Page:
Aspen City Council seeks to temporarily ban residential redevelopment
Citing impacts to the community and on the environment, elected officials declare an emergency through ordinance
Aspen City Council on Tuesday initially passed a moratorium that would ban new residential development for up to six months, declaring an emergency in the community.
The temporary moratorium is on new land use applications affecting residential uses in all zone districts within the city that meet the definition of demolition, or would have the effect of increasing the height, gross square footage, net leasable area or net livable area of any building.
The council voted 5-0 on first reading at its Tuesday meeting. Because it is an emergency ordinance, it goes to a final reading in a special meeting on Wednesday starting at 7 p.m. in City Council chambers, located in the basement of the armory on Galena Street.
Approval of the ordinance would make it effectively immediately.
Council wants to hit the pause button on new residential development to assess the effects that the explosion of the free-market real estate market has had on the community and on the environment.
“The residential sector in general, per council input and community input, appears to be driving significant impacts to community health, peace and safety and the emergency declaration in this ordinance is designed to create a pause whereby council and the community can consider the relationship between those emergency conditions and the regulations and policies in place specific to the residential development sector, which may require consideration or modification,” said Community Development Director Phillip Supino.
The ordinance cites that with unprecedented increases in home prices and lack of supply over time, the residential real estate market in Aspen no longer delivers meaningful, or affordable, housing for local residents.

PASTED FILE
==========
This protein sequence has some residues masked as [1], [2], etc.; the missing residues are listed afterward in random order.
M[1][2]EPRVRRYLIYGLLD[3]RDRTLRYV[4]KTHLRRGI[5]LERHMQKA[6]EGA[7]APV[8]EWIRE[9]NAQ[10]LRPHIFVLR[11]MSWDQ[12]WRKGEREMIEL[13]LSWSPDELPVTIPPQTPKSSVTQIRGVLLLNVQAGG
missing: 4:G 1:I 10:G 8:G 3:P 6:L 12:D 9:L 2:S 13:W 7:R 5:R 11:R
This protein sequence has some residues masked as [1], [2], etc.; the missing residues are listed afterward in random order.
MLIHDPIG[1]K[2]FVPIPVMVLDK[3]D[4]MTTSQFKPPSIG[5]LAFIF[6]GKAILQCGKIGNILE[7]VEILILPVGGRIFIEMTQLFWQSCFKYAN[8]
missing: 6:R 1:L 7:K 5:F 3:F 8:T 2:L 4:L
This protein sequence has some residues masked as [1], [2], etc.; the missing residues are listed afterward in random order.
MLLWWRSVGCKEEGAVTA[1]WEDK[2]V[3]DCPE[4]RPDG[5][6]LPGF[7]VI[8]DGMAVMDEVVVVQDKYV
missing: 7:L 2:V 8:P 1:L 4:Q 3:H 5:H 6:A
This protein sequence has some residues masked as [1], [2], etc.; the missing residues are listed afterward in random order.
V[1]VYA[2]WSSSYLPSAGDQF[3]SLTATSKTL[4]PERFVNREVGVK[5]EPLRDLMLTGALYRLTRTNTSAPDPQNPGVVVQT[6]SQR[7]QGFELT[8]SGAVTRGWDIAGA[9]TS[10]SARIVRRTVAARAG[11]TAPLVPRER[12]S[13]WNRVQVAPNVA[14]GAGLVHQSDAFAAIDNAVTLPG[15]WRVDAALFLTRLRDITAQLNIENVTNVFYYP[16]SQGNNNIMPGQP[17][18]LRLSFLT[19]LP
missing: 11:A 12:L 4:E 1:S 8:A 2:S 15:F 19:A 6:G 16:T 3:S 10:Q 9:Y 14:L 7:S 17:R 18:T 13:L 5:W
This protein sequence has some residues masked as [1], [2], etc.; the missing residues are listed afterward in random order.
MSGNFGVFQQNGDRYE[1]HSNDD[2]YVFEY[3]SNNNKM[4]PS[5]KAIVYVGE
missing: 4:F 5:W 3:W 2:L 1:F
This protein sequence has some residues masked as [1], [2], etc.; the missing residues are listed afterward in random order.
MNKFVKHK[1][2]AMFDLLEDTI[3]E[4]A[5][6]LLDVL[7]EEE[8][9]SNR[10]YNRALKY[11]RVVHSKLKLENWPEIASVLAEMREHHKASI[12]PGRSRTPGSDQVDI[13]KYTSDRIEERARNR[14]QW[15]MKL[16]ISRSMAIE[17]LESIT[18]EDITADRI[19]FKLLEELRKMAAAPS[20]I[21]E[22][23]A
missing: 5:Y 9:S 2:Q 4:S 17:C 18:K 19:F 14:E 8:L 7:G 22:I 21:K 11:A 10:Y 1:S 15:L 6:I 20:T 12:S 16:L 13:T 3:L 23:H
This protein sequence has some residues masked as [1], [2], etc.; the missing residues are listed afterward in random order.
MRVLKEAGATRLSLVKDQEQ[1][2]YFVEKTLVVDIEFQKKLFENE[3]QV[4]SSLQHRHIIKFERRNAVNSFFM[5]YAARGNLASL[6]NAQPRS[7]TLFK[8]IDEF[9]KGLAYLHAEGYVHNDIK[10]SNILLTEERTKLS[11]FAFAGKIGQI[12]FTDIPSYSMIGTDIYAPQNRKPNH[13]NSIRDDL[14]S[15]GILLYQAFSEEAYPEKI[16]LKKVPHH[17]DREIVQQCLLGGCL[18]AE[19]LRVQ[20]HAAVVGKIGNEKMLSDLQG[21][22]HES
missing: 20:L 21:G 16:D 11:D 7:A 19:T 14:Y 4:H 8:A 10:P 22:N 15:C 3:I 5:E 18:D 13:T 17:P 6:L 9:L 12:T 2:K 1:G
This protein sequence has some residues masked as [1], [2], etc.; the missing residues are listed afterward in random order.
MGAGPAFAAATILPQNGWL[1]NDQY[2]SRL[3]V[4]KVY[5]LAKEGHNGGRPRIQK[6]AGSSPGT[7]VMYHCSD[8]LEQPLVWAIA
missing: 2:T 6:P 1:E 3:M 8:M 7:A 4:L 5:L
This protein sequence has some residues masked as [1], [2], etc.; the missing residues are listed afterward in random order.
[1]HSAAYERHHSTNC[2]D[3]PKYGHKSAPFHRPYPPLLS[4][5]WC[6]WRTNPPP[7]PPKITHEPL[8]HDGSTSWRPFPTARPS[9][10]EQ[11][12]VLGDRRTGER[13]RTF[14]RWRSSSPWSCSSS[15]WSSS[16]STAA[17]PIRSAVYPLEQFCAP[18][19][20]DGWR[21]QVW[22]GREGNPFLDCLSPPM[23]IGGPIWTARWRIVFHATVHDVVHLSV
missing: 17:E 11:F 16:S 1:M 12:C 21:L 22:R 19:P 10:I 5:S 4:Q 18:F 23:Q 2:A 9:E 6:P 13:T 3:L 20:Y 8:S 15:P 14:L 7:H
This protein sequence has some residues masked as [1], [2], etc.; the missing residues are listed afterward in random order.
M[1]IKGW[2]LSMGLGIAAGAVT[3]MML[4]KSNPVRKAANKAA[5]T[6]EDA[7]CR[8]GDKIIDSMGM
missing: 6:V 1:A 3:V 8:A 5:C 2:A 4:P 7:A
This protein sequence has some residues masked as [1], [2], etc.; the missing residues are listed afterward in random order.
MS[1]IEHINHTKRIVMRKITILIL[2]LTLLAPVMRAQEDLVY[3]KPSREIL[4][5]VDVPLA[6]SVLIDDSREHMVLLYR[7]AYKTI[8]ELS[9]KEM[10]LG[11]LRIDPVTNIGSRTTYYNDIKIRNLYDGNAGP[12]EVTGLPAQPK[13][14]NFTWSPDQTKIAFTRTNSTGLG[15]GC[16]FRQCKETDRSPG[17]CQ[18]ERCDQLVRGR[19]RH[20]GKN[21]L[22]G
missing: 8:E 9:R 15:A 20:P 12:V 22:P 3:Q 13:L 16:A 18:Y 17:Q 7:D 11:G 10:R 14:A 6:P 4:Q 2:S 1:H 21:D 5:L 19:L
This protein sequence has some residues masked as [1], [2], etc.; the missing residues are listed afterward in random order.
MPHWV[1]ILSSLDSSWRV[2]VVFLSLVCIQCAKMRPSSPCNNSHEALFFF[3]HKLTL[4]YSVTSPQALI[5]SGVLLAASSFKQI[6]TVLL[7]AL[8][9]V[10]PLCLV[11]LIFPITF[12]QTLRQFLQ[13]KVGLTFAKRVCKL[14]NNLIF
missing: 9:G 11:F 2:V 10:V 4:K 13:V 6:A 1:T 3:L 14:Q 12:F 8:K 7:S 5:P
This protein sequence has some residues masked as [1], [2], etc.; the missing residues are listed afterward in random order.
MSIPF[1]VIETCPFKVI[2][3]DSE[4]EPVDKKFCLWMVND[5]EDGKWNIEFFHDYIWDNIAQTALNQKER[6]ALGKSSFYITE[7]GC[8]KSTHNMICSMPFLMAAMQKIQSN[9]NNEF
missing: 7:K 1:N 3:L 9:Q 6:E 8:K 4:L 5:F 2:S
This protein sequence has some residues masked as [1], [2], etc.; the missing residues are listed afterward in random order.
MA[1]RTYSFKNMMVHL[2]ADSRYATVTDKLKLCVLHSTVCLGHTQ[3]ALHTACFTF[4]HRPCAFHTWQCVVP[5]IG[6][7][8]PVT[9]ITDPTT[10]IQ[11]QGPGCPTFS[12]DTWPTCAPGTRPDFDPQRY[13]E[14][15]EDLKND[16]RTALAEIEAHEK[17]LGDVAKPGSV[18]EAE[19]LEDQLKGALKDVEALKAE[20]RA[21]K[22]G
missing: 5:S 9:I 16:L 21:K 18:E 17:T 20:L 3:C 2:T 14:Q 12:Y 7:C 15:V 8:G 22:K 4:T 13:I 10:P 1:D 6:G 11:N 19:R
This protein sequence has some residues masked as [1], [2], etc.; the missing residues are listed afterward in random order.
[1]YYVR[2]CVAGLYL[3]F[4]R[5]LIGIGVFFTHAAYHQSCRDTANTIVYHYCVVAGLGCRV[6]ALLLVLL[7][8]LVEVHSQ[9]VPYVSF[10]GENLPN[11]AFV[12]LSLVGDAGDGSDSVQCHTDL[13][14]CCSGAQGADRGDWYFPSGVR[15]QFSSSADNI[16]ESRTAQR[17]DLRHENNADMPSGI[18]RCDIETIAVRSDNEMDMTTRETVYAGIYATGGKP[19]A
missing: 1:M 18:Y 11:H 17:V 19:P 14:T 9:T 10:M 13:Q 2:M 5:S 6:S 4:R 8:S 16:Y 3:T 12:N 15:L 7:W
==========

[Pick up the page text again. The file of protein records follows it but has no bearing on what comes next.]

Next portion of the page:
The city depends on a lived-in community of year-round locals to support community culture, provide labor and capital to support the local economy and ensure the long-term viability of Aspen and tourist economy, according to the ordinance.
Supino said there’s currently $750 million in current valuation either approved for redevelopment or in the permitting queue system.
“That is a large number for a community our size and may be reflective of conditions which are not delivering on community policy,” he said. “Currently 68% of the single-family residential units in the city of Aspen are listed as being vacant by the U.S. Census Bureau. The relationship between the inadequacy of our residential real estate market to housing our local population when we see it in the context of a number like that raises some questions and requires some analysis.”
City officials also see negative effects on the environment as a result of the fast pace of redevelopment of free-market residences as they necessitate construction vehicles, consume energy, require sourced materials from elsewhere and produce solid waste, among other impacts.
“Specific to the residential sector, cars and trucks on the road contribute to 11% of total greenhouse gas emissions in Aspen,” Supino said. “Light and heavy trucks like the ones required for construction activities represent 50% of vehicles on the road in the city of Aspen in a year.”
Supino also cited statistics that show in 2019 residential properties accounted for 29% of Aspen’s total greenhouse gas emissions, and 75% of the landfill is currently being filled with construction and demolition waste.
“Because of this there’s a two-year life left on the landfill and six years once the expansion on the landfill occurs,” he said. “So once again, a correlation which requires exploration between residential development dynamics, the pace and scale of residential development and the city’s adopted climate and solid waste policies and goals, and staff’s belief and is embedded in this ordinance that a pause in residential construction will allow staff, council and the community time to assess that relationship.”
Council members did not comment on the emergency ordinance, leaving room for that during Wednesday’s meeting.
The pause is designed to assess the current state of the affordable housing program, assess gaps and opportunities in regulations and line them up with the city’s land use code and the Aspen Area Community Plan.
Exemptions to the moratorium include land use applications already submitted prior to Wednesday night’s presumed passage, as well as submissions for projects that are 100% affordable housing or are part of the city’s historic preservation program.
Land use applications that do not seek to increase square footage, or the height of a building or building permits for commercial and lodge development as stand-alone uses on a parcel are exempt from the moratorium.
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